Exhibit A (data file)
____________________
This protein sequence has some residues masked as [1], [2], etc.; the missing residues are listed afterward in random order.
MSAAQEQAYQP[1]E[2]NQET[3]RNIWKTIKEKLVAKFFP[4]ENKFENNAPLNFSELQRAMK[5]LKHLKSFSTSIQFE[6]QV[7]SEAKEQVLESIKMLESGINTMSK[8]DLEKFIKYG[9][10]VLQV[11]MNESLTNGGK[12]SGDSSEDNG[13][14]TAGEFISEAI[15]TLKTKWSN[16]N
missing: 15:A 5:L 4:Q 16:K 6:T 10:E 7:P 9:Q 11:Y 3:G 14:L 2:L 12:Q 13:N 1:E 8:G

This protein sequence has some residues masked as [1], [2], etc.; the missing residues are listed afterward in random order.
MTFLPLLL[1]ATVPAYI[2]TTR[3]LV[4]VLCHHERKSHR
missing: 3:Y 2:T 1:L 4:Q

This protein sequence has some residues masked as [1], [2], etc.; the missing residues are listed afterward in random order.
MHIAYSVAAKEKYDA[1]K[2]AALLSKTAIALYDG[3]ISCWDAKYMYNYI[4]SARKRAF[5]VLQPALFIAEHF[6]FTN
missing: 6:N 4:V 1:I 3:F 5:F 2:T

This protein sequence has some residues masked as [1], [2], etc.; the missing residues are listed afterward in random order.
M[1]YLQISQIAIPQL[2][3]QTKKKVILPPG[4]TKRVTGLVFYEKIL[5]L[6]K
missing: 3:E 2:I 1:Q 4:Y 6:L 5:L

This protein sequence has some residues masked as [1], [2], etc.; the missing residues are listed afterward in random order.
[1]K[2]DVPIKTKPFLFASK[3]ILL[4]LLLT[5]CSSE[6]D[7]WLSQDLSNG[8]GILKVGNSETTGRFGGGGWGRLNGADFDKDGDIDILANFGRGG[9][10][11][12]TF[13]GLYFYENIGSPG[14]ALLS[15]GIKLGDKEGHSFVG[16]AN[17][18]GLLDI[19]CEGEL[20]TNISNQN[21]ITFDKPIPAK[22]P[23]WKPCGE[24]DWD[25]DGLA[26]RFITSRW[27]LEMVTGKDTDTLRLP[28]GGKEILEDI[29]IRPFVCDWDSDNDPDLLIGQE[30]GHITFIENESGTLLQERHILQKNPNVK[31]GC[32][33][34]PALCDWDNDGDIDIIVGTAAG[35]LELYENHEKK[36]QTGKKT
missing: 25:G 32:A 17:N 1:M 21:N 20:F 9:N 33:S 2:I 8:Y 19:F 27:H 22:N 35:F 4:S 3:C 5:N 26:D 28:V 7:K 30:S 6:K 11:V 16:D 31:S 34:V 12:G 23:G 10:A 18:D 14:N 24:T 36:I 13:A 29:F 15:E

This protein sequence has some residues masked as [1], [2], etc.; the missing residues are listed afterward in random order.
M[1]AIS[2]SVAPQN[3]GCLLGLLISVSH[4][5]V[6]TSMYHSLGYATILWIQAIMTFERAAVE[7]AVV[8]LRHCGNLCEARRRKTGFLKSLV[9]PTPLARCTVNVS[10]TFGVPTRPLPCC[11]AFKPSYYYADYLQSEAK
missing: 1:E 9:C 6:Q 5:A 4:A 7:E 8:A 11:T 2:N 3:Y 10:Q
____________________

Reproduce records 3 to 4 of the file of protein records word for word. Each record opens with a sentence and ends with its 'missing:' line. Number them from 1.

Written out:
This protein sequence has some residues masked as [1], [2], etc.; the missing residues are listed afterward in random order.
MHIAYSVAAKEKYDA[1]K[2]AALLSKTAIALYDG[3]ISCWDAKYMYNYI[4]SARKRAF[5]VLQPALFIAEHF[6]FTN
missing: 6:N 4:V 1:I 3:F 5:F 2:T

This protein sequence has some residues masked as [1], [2], etc.; the missing residues are listed afterward in random order.
M[1]YLQISQIAIPQL[2][3]QTKKKVILPPG[4]TKRVTGLVFYEKIL[5]L[6]K
missing: 3:E 2:I 1:Q 4:Y 6:L 5:L